View Full Version : Please help me understand this letter

nancy sv
11-01-2007, 04:45 AM
I sent a query to an agent and just got this letter in the SASE I had enclosed. It is a form letter that says:

All manuscripts must be double-spaced, on white bond paper (single-side ony). Typeface must be Pica or Elite with no spaces between paragraphs unless there is a shift in time and place, etc.

Do not send more than the first 50 pages unless more has been requested.
Include a short bio and SASE
Then he added, handwritten:

No multiple submissions,please.
No e-mail submission
What does this mean? Am I to send in my proposal, making sure to put it in the font he wants, etc... ? This form just sounds so negative, and yet it kind of sounds like he wants to see the proposal.

Thanks for you help!

11-01-2007, 04:48 AM
So you sent a query to an agent and this is what you get. Was there a cover letter too? It sounds like there should have been a letter saying he's interested, along with this note on how to prepare the manuscript for submission. I don't know what to tell you...it really sounds like you got half the package?

nancy sv
11-01-2007, 04:51 AM
That's exactly how it sounds to me too. All I got was this letter. The heading on the letter said, "Guidelines for Submissions" so part of me says he was telling me I messed up by sending a query - I should have sent him the proposal straight away. On the other hand, the fact that he hand-wrote those two lines makes me think he wants me to send the proposal.

11-01-2007, 05:04 AM
Yes...the handwritten message tells me he was ACTUALLY asking for something. I really feel there is a missing letter. Oy vey...sometimes they make it so difficult. And you feel like you can't contact them to ask because you already feel like approaching them is like walking on ice. I feel for you. I also agree with your thoughts.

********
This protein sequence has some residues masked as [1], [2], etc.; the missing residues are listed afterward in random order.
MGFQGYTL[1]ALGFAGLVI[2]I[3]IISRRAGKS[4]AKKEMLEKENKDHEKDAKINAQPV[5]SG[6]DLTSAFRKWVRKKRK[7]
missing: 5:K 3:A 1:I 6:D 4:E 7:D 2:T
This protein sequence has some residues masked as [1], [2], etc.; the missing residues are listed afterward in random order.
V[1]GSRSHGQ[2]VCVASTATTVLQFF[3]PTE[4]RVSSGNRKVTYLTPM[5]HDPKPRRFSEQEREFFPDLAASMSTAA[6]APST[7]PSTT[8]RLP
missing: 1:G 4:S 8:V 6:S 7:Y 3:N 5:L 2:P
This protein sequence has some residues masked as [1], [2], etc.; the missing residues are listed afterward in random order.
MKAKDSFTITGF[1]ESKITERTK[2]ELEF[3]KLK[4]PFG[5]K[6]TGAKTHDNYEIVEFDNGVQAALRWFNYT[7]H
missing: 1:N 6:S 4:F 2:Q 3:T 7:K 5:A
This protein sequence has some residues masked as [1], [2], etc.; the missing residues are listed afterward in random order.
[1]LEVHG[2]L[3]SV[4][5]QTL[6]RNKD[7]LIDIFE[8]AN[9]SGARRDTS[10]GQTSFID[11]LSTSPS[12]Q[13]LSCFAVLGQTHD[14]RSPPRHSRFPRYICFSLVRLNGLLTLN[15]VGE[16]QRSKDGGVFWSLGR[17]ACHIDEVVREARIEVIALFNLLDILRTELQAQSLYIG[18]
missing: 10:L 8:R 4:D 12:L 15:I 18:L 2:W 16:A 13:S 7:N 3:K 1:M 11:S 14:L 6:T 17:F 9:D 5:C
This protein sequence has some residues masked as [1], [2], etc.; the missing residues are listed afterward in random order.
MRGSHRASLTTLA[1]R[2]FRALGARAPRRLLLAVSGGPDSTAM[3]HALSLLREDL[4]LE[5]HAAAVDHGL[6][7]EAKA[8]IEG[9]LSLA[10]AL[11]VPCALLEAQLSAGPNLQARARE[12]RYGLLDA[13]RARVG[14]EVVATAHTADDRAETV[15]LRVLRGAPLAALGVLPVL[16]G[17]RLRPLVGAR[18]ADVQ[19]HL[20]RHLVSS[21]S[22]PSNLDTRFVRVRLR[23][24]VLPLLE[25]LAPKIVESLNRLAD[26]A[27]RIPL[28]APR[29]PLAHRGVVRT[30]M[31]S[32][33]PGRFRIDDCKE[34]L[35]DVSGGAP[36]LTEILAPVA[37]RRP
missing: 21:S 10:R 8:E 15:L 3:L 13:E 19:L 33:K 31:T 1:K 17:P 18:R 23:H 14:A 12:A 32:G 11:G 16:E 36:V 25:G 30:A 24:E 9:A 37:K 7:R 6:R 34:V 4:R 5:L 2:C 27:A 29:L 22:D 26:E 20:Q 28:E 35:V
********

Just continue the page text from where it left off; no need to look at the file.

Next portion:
J. R. Tomlin
11-01-2007, 05:26 AM
There are times you simply have to call and ask. Listen they're not gods, and you have a legitimate question. Just call and say what you put in your post. Courteously ask for an explanation. If he didn't want a submission, they can't come through the phone after you. If he did, this is the sensible thing to do if you're confused by the instructions or they're accidentally incomplete, and he won't mind.

Edit: And if someone minds you calling and saying: "I got some instructions on submission in the mail from your office, and I'm a bit confused." then it's an agent who you probably don't want to work with anyway.

11-01-2007, 06:25 AM
I agree, you should call to make sure, but my instinct tells me that it's not necessarily a request--or if it is, the handwritten part is irrelevant here. After all, you didn't submit by e-mail, so why should he suspect you would? Rather, I wonder whether he hasn't gotten around to revising the sheet on which he puts his rules for submission. And if he took the trouble to hand-write the rules about no e-mail, etc., why didn't he take the trouble to say, "Sure, I'd like to see a proposal. See above."

It is peculiar. I don't want to be a downer, but this doesn't sound promising to me. Nevertheless, call, by all means--the worst that can happen is that you're told no, and you'll have had the experience of making this kind of call, which is useful.

11-01-2007, 06:29 AM
Which agent?

Ali B
11-01-2007, 06:36 AM
I say make the call. I mean, it may be painful, but maybe not as painful as sitting around and wondering.
Hope you find out that he loved your query and forgot to put the coverletter in. ;)

nancy sv
11-01-2007, 08:20 AM
Thanks guys! I'll try to call Friday morning - no way I will be able to call before then. And the agent is Theron Raines of Raines and Raines.